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Cancer Research and Treatment > Volume 39(1); 2007 > Article
Kim, Ahn, Yoo, Kim, Yang, and Shim: Sequential Responses of Adenocarcinoma of the Lung to Erlotinib after Gefitinib in Never Smoker Korean Woman

Abstract

A patient with adenocarcinoma of the lung was treated sequentially using two kinds of EGFR tyrosine kinase inhibitors, gefitinib and erlotinib. The patient was a 73-year-old female who received gefitinib as a second line treatment, which resulted in a partial response with response duration of 6 months. After progression of the disease, the patient received erlotinib, which resulted in partial response again with response duration of 11.5 months. This observation suggests that treatment with erlotinib may be effective in patients who develop progressive disease after a primary treatment with gefitinib following an initial response.

CASE REPORT

A 73-year-old woman presented in the clinic with multiple lung nodules. Neither she nor her husband had ever smoked. An initial chest x-ray showed a main lung mass in the right middle lobe with variable sized nodules in both lungs (Fig. 1). Bronchoscopy did not show a definite endobronchial lesion. A CT-guided needle biopsy of the right middle lobe mass showed moderately differentiated adenocarcinoma. The patient was treated with 4 cycles of gemcitabine and cisplatin between September and December 2003; the disease remained stable after 2 cycles of chemotherapy.
A chest x-ray taken on February 2004 showed an increased size and number of nodules in both lungs (Fig. 2). However, the patient remained free of any respiratory or constitutional symptoms. On March 2004, the patient was started on gefitinib, 250 mg a day, and continued this treatment until September 2004 for 6 months. Gefitinib treatment resulted in a remarkable response with a decrease in the size and number of bilateral lung nodules (Fig. 3). The patient tolerated the treatment with only grade 1 skin toxicity. After 6 months of treatment, gefitinib was discontinued due to disease progression.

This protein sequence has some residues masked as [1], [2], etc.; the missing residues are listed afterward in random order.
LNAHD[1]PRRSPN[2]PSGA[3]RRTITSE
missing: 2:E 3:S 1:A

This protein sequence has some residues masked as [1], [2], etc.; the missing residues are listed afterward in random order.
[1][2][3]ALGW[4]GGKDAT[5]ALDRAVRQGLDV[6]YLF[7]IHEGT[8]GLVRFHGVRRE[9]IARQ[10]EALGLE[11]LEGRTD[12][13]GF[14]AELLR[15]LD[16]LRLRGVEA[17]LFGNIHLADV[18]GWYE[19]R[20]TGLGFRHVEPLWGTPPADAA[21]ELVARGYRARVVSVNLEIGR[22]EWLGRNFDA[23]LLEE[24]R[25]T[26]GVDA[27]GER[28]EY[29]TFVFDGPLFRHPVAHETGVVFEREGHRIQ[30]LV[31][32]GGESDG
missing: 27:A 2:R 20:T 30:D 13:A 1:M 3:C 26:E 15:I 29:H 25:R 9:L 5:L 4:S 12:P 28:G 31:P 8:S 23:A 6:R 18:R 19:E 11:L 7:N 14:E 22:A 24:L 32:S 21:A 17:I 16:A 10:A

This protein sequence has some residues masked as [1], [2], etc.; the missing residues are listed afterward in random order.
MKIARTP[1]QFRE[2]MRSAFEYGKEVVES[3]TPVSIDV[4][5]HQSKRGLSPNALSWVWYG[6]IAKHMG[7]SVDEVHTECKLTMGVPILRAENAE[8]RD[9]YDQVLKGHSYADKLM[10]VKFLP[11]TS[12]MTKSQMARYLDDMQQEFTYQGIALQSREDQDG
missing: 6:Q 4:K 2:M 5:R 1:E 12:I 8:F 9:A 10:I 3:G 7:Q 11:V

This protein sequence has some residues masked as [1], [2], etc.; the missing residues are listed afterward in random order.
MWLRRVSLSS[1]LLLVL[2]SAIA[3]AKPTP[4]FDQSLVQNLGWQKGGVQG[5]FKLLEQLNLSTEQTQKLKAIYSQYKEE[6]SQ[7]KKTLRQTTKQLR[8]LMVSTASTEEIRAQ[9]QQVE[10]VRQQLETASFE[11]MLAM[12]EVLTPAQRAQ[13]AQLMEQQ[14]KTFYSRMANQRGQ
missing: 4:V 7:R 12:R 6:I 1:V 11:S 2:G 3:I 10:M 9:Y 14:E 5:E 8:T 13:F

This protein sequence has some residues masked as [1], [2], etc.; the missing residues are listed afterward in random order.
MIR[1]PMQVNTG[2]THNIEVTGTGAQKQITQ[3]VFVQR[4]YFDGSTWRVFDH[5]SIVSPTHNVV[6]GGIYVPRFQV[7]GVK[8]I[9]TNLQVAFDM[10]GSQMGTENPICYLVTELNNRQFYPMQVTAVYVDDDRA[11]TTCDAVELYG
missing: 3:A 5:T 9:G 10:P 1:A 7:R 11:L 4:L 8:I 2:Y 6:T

The patient refused further therapy despite of progression of the lung lesions (Fig. 4). On April 2005, when erlotinib became available in Korea, the patient was started on erlotinib, 150 mg a day. There was a remarkable tumor response that qualified for partial response after erlotinib therapy again (Fig. 5).
Grade 1 skin toxicity developed after the administration of erlotinib. The patient was able to take erlotinib for 11.5 months until disease progression was again noted.
Eventually, the patient developed multiple brain metastases on May 2006 and died of lung cancer with accompanying brain metastases. She lived for 33 months after the diagnosis of stage IV adenocarcinoma of the lung and for 26 months after the administration of gefitinib.

DISCUSSION

On March 2005, the U.S. Food and Drug Administration (FDA) withdrew the approval of gefitinib based on the results of the ISEL Study (1) that compared the use of gefitinib with placebo. While the ISEL study failed to demonstrate any of survival advantages of using gefitinib over placebo, high response rates were observed in a sugbgroup of patients: those who never-smoked, women, those with adenocarcinoma and those of Asian origin. A survival benefit was observed in patients who were never smokers and those who are of Asian origin (1). In another study conducted in Korea, patients with an EGFR mutation showed a higher response rate to gefitinib treatment with a significant survival benefit (2). Although gefitinib was withdrawn in the US market and is rarely used in Europe, gefitinib is still used in many of Asian countries including Korea, Taiwan, China and Japan. Its continued use is justified based on data of a subset analysis of the ISEL study and other studies which showed not only a high response rate but also a survival benefit in Asian women who never smoked and who demonstrate adenocarcinoma pathology (3).